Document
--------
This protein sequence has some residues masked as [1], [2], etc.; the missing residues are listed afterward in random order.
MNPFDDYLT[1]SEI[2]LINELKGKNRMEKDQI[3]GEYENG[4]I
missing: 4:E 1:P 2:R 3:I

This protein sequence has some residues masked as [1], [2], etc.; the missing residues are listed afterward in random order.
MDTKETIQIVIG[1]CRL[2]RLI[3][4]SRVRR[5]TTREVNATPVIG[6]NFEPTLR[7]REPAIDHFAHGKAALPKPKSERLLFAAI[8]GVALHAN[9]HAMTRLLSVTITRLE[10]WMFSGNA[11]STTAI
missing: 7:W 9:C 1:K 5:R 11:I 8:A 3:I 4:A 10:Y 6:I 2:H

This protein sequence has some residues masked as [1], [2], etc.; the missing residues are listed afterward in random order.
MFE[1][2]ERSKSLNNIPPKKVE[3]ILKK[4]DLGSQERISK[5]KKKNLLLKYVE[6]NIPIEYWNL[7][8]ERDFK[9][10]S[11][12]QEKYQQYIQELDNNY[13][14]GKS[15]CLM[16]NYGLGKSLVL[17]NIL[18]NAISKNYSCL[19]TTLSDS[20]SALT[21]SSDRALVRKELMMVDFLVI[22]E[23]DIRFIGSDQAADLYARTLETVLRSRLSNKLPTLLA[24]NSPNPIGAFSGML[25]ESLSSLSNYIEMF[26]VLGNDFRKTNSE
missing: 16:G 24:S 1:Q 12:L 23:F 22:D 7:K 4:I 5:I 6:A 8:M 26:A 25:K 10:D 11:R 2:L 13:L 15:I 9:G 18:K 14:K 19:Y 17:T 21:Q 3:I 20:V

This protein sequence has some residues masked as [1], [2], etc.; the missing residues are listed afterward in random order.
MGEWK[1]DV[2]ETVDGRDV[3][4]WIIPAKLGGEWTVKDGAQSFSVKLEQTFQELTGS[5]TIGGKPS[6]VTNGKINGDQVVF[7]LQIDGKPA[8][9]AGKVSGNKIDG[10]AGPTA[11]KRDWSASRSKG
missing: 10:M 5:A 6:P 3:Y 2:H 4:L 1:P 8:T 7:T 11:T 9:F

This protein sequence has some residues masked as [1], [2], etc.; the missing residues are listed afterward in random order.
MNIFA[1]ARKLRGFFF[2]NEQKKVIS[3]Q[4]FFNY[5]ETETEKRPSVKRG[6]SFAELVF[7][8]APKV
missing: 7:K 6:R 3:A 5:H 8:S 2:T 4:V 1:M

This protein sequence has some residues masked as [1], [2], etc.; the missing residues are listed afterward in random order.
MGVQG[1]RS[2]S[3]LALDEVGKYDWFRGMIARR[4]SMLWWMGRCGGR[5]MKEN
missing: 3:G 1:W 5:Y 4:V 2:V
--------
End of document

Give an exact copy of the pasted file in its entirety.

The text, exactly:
This protein sequence has some residues masked as [1], [2], etc.; the missing residues are listed afterward in random order.
MNPFDDYLT[1]SEI[2]LINELKGKNRMEKDQI[3]GEYENG[4]I
missing: 4:E 1:P 2:R 3:I

This protein sequence has some residues masked as [1], [2], etc.; the missing residues are listed afterward in random order.
MDTKETIQIVIG[1]CRL[2]RLI[3][4]SRVRR[5]TTREVNATPVIG[6]NFEPTLR[7]REPAIDHFAHGKAALPKPKSERLLFAAI[8]GVALHAN[9]HAMTRLLSVTITRLE[10]WMFSGNA[11]STTAI
missing: 7:W 9:C 1:K 5:R 11:I 8:A 3:I 4:A 10:Y 6:I 2:H

This protein sequence has some residues masked as [1], [2], etc.; the missing residues are listed afterward in random order.
MFE[1][2]ERSKSLNNIPPKKVE[3]ILKK[4]DLGSQERISK[5]KKKNLLLKYVE[6]NIPIEYWNL[7][8]ERDFK[9][10]S[11][12]QEKYQQYIQELDNNY[13][14]GKS[15]CLM[16]NYGLGKSLVL[17]NIL[18]NAISKNYSCL[19]TTLSDS[20]SALT[21]SSDRALVRKELMMVDFLVI[22]E[23]DIRFIGSDQAADLYARTLETVLRSRLSNKLPTLLA[24]NSPNPIGAFSGML[25]ESLSSLSNYIEMF[26]VLGNDFRKTNSE
missing: 16:G 24:S 1:Q 12:L 23:F 22:D 7:K 4:I 5:I 6:A 8:M 26:A 25:K 10:D 11:R 2:L 13:L 15:I 9:G 18:K 14:K 19:Y 17:T 21:Q 3:I 20:V

This protein sequence has some residues masked as [1], [2], etc.; the missing residues are listed afterward in random order.
MGEWK[1]DV[2]ETVDGRDV[3][4]WIIPAKLGGEWTVKDGAQSFSVKLEQTFQELTGS[5]TIGGKPS[6]VTNGKINGDQVVF[7]LQIDGKPA[8][9]AGKVSGNKIDG[10]AGPTA[11]KRDWSASRSKG
missing: 10:M 5:A 6:P 3:Y 2:H 4:L 1:P 8:T 7:T 11:T 9:F

This protein sequence has some residues masked as [1], [2], etc.; the missing residues are listed afterward in random order.
MNIFA[1]ARKLRGFFF[2]NEQKKVIS[3]Q[4]FFNY[5]ETETEKRPSVKRG[6]SFAELVF[7][8]APKV
missing: 7:K 6:R 3:A 5:H 8:S 2:T 4:V 1:M

This protein sequence has some residues masked as [1], [2], etc.; the missing residues are listed afterward in random order.
MGVQG[1]RS[2]S[3]LALDEVGKYDWFRGMIARR[4]SMLWWMGRCGGR[5]MKEN
missing: 3:G 1:W 5:Y 4:V 2:V